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Historic "never seen before" chess games with Bobby Fischer discovered in Fallbrook

Jack Kovic

Special to the Village News

Chess enthusiasts are excited after witnessing the discovery of two never published chess games featuring the late Bobby Fischer, one of our history's greatest chess players. The two games, discovered by Don Thomas of Fallbrook, shed new light on Fischer's playing style over a decade after his 1972 World Champion match.

The games were played on Nov. 29, 1987, at the Marriott Marina Hotel in Newport Beach, California. In the late 1980s, Fischer was on hiatus from the rigors of professional chess. On this day, he played a casual game with his friend, Michael Roman-Sayyah. Sayyah was not a professional chess player. During that time frame, he ran a small chess organization.

It can only be speculated, but it is thought that Sayyah may have been attempting to get Fischer interested in working with his chess organization, and the games were simply an icebreaker to the business meeting.

In 1987, any serious chess player would have been thrilled to play Fischer. The most clever move Sayyah made that day was to record the games.

The games were recently analyzed by John Knott, co-author of the book Blindfold Chess (McFarland 2009). Knott concluded that Sayyah's chess abilities were that of a keen amateur. Since Fischer and Sayyah were socializing rather than officially competing, it is assumed that these games do not represent either player's top performance.

As a side note, Sayyah revealed to Thomas that one of the games was played by both Fischer and himself in a blindfold style. Blindfold chess, also known as sans voir, is played without looking at the chess board. In this case, both players verbally recited moves, remembering each move to the end. Knott's analysis of the games reveals that given one of the games was played blindfold, it was the second game.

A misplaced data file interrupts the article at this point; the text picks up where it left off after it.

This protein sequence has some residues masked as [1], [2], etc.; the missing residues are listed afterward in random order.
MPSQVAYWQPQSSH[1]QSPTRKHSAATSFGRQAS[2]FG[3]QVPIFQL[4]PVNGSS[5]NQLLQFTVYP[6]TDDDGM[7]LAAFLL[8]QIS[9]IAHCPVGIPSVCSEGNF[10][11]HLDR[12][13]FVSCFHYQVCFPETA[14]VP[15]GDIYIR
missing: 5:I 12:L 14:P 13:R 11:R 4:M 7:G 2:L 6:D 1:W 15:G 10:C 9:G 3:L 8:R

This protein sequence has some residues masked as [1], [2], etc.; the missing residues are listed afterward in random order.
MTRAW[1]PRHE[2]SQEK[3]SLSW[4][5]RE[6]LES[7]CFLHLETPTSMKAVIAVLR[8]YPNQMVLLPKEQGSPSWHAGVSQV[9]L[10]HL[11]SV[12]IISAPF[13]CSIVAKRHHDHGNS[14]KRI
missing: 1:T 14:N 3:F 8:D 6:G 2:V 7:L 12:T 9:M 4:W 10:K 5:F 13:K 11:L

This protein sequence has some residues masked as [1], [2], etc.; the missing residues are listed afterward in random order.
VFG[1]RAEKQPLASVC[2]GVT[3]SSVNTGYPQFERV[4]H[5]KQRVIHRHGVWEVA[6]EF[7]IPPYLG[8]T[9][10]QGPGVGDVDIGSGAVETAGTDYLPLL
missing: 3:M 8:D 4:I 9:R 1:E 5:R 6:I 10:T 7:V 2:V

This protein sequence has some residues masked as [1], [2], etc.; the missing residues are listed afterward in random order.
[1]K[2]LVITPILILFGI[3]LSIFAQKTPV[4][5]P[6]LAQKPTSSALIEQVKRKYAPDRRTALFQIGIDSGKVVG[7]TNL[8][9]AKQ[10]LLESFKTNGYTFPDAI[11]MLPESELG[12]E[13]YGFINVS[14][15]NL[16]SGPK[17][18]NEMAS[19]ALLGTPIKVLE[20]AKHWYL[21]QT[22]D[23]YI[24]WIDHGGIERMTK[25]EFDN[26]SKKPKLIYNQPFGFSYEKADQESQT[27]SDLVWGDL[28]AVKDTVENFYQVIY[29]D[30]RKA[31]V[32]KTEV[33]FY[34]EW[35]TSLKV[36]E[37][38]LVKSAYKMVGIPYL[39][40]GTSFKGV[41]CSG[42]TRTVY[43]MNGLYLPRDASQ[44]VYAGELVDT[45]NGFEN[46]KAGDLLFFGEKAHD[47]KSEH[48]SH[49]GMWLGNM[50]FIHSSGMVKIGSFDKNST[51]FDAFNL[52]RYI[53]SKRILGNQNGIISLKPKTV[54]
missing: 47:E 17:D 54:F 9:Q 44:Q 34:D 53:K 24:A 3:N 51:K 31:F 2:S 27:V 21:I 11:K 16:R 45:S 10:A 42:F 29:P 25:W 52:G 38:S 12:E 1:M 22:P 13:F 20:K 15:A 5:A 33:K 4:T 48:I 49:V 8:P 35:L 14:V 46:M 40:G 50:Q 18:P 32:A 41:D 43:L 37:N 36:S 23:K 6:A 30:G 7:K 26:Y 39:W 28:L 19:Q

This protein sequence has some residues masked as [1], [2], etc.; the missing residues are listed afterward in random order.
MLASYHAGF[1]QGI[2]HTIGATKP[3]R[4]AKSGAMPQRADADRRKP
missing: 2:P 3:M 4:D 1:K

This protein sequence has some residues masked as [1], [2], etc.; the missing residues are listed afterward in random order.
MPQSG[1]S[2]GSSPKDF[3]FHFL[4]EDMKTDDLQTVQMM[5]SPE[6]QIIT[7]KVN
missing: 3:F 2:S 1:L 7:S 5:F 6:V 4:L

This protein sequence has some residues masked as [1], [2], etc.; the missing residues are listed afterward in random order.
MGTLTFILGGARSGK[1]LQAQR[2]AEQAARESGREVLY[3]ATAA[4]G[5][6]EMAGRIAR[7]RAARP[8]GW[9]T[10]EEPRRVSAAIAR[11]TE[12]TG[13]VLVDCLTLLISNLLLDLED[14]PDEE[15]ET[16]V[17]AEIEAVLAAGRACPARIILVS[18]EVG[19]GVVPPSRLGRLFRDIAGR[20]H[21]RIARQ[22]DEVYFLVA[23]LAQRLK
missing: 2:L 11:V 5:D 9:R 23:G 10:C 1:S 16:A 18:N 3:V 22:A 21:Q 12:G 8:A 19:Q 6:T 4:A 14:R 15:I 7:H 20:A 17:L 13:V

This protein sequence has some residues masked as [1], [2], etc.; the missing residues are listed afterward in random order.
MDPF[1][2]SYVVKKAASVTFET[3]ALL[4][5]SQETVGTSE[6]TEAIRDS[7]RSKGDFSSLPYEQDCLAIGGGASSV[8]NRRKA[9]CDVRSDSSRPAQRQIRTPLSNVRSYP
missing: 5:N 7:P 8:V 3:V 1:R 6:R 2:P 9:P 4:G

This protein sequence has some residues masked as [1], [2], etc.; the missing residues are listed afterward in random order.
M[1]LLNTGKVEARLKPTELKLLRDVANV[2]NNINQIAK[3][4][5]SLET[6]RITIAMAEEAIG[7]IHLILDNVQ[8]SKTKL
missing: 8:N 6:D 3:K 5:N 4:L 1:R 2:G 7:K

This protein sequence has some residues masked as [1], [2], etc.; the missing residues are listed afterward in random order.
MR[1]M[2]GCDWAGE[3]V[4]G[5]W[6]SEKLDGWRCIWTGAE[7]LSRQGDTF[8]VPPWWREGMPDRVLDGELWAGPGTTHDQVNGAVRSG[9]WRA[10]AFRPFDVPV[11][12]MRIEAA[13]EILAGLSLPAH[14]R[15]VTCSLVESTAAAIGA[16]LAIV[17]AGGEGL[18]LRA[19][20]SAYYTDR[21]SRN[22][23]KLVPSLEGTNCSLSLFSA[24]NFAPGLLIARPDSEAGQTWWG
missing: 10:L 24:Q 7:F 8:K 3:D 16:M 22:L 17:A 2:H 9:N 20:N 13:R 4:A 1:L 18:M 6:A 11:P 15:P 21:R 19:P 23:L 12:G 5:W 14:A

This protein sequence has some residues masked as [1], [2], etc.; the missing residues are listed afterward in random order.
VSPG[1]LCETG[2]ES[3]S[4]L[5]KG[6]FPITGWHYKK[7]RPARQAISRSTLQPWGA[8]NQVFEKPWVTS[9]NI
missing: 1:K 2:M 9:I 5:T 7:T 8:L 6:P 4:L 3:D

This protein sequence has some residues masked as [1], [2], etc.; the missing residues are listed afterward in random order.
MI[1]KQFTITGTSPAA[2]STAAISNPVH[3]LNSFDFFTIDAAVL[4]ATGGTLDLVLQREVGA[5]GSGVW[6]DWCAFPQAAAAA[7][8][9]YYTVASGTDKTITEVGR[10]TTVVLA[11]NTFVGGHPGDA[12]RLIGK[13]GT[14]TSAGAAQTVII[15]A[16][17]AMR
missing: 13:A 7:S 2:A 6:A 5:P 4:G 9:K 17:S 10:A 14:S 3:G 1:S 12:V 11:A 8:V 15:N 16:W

Thomas recalls Sayyah showcasing his game notations at a chess club they both belonged to in Marietta, Georgia, a few years after the games took place. Thomas had no idea in those days that these documents would be so intriguing today.

Fischer and Sayyah have since passed, and these games give them new life. Their game record sat in Don's storage for many years. The documents were discovered after Thomas' wife Fran suggested that he do some spring cleaning in his office. The serendipitous discovery of the Fischer-Sayyah games inspired Thomas to get back into promoting chess.

What makes the games between Fischer and Sayyah special is that neither has been included in any collection of Fischer's previously known games. They reveal new insights into his approach to the game.

According to experts who have analyzed the documents, Fischer's play in the blindfold game was aggressive and precise. He showed abilities that had made him a world champion, despite his 15-year absence from the formal games.

Since Fischer is assumed to have been at ease during these particular games, we see a hint of mischievous taunting in his moves. It reminds one of how killer whales play with seals for several minutes before eating the poor pups.